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Thematic synthesis of the experiences of people with Hidradenitis Suppurativa: a systematic review

Howells, L., Lancasterm, N., McPheem, M., Bundy, C., Ingram, J., Leighton, P., Henaghan-Sykes, K. and Thomas, K. S. 2021. Thematic synthesis of the experiences of people with Hidradenitis Suppurativa: a systematic review. British Journal of Dermatology 185 (5) , pp. 921-934. 10.1111/bjd.20523

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Abstract

Background Although Hidradenitis Suppurativa (HS) is known to affect quality of life, little summative knowledge exists on how HS impacts people living with the condition. Aim to synthesise experiences of people with HS within published qualitative research. Methods Searches on databases MEDLINE, PsycINFO, EMBASE and CINHAL were conducted on 17th April 2020. Two independent reviewers screened 5512 publications. Study quality was assessed using the National Institute for Health and Care Excellence (NICE) quality appraisal checklist for qualitative studies. Thematic synthesis generated descriptive and analytic themes. Results Fourteen studies were included. Four studies fulfilled most quality criteria, eight studies fulfilled some quality criteria, and two studies fulfilled few quality criteria. There were three final themes. 1) Putting the brakes on life - The physical, psychological and social consequences of HS resulted in people missing out on multiple life events. This could have a cumulative effect that influences the trajectory of someone’s life. 2) A stigmatised identity: concealed and revealed – People try to conceal their HS, visually and verbally, but this results anticipation and fear of exposure. Social support and psychological acceptance helped people cope. Connection with others with HS may have a specific role in preserving a positive self-identity. 3) falling through the cracks – Delayed diagnosis, misdiagnosis and lack of access to care were reported. People felt unheard and misunderstood by healthcare professionals, and healthcare interactions could enhance feelings of shame. Conclusions There needs to be improvements to clinical care to allow people with HS to live their life more fully.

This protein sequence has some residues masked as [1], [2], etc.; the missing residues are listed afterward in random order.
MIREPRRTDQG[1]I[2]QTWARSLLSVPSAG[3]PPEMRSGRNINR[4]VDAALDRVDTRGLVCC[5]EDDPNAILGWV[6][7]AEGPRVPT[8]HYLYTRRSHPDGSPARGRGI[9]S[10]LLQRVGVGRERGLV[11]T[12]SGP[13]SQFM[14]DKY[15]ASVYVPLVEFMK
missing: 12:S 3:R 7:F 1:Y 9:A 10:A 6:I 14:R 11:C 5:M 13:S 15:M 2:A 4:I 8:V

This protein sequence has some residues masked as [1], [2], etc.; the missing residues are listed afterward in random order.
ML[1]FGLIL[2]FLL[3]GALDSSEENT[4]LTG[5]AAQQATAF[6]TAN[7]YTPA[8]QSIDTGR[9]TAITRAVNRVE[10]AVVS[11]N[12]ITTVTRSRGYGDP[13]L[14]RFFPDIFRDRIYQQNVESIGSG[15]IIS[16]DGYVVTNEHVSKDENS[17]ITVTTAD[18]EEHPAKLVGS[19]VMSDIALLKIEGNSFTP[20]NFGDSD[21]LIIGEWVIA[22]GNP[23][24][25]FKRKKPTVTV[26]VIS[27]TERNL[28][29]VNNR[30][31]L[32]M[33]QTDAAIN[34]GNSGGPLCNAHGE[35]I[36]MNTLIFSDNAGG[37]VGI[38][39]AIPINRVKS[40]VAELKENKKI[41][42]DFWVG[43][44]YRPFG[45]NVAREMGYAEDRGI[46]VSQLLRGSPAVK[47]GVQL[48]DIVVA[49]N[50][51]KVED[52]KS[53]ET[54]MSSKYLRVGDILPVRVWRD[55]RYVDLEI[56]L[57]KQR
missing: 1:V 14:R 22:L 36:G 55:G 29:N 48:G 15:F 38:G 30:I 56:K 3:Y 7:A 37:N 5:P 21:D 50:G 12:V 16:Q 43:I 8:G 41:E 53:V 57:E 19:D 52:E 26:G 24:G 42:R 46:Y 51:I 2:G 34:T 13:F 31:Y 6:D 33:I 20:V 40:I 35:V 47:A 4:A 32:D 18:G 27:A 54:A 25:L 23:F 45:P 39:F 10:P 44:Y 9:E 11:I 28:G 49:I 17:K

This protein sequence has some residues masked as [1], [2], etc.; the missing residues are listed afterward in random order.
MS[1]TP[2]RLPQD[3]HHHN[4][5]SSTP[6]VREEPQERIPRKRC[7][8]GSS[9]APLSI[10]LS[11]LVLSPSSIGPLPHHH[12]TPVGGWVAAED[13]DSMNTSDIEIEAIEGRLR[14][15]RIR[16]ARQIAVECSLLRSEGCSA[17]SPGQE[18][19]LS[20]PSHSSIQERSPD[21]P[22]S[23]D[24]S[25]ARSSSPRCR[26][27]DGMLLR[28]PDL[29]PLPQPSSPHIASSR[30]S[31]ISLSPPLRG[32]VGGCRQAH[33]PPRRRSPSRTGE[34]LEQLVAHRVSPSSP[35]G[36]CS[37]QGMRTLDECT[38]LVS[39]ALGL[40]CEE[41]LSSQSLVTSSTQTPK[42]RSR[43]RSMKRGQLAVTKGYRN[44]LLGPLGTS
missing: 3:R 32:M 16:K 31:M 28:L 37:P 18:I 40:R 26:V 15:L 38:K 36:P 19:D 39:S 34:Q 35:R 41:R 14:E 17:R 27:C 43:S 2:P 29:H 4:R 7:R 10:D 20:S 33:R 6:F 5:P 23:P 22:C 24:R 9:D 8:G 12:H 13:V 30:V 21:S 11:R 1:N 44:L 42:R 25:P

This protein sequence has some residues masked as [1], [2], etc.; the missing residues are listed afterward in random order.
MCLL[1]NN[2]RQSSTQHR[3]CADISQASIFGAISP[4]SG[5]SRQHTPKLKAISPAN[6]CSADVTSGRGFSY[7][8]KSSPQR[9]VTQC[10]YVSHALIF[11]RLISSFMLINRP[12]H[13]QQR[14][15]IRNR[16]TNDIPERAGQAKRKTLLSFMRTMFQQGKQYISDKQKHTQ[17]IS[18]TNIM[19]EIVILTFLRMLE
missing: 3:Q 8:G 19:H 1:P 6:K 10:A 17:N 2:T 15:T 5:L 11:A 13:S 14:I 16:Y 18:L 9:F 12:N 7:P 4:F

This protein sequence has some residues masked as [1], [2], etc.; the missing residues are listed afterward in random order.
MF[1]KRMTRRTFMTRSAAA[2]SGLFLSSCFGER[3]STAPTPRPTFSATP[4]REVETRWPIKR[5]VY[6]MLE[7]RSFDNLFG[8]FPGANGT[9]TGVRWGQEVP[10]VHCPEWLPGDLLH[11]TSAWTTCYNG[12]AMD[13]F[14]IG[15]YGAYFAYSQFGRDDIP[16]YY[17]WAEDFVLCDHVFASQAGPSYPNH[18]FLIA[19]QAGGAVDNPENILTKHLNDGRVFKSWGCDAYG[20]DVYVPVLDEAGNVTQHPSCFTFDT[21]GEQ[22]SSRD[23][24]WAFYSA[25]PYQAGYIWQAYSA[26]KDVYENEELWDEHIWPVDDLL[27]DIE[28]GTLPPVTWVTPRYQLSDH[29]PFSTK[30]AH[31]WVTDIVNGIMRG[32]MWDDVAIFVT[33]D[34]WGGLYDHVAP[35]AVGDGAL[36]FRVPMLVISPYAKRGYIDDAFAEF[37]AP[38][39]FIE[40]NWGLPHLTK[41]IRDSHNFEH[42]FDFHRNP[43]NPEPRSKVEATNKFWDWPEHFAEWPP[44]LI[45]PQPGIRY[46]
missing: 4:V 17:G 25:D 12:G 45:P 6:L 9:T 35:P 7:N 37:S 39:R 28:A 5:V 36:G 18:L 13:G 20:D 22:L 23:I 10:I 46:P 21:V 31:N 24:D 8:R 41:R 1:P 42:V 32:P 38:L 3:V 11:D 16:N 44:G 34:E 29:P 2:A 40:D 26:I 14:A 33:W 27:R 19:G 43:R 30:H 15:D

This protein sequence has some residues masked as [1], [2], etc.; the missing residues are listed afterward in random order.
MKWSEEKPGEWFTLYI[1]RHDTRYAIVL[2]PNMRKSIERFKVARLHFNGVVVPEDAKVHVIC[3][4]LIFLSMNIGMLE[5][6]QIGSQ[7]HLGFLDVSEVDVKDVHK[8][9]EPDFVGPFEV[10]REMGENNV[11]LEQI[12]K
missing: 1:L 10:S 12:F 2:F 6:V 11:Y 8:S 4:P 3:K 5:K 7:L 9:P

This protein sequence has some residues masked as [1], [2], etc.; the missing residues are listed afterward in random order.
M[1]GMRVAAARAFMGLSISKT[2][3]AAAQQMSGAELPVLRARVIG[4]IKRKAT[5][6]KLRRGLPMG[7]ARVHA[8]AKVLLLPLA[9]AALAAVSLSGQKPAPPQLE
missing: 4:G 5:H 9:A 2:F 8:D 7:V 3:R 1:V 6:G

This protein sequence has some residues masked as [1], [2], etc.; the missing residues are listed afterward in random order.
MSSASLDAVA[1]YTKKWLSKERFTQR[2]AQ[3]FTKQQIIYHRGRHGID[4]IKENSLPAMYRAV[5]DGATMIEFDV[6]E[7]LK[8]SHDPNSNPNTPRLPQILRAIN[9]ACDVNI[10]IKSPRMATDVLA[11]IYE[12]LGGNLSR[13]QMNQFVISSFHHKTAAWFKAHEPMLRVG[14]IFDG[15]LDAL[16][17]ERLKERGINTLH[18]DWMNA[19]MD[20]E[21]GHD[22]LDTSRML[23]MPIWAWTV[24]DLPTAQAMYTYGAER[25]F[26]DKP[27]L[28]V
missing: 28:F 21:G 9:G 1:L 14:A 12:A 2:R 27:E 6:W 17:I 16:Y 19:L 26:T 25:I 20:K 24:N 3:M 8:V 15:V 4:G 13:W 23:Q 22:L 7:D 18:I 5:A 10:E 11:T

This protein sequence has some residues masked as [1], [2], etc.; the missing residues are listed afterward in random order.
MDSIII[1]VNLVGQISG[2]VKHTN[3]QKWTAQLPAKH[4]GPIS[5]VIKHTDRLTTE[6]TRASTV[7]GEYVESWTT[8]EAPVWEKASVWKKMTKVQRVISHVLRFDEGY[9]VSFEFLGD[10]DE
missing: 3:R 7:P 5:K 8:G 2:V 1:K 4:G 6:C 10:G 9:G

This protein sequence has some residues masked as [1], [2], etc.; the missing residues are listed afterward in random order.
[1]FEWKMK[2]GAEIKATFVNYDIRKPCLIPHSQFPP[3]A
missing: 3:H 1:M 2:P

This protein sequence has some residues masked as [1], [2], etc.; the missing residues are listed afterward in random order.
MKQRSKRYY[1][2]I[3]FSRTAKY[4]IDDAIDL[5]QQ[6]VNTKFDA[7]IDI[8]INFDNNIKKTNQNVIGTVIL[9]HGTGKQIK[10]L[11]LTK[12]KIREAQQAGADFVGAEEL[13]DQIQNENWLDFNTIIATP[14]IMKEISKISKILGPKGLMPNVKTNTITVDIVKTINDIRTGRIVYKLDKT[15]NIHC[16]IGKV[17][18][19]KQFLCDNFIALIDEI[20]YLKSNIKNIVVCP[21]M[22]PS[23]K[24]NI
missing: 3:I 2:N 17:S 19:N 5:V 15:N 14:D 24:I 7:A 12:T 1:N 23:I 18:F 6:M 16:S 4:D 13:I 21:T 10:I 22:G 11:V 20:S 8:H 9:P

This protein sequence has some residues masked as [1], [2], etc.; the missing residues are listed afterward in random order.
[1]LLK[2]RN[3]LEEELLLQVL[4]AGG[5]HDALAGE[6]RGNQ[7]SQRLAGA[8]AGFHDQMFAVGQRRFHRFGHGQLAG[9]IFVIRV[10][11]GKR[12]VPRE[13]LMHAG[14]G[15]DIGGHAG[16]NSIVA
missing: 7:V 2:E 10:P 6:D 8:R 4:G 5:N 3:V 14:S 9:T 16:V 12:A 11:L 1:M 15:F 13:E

Item Type: Article
Date Type: Publication
Status: Published
Schools: Medicine
Additional Information: This is an open access article under the terms of the Creative Commons Attribution License
Publisher: Wiley
ISSN: 0007-0963
Date of First Compliant Deposit: 20 July 2021
Date of Acceptance: 29 May 2021
Last Modified: 29 Nov 2021 12:24
URI: https://orca.cardiff.ac.uk/id/eprint/142710

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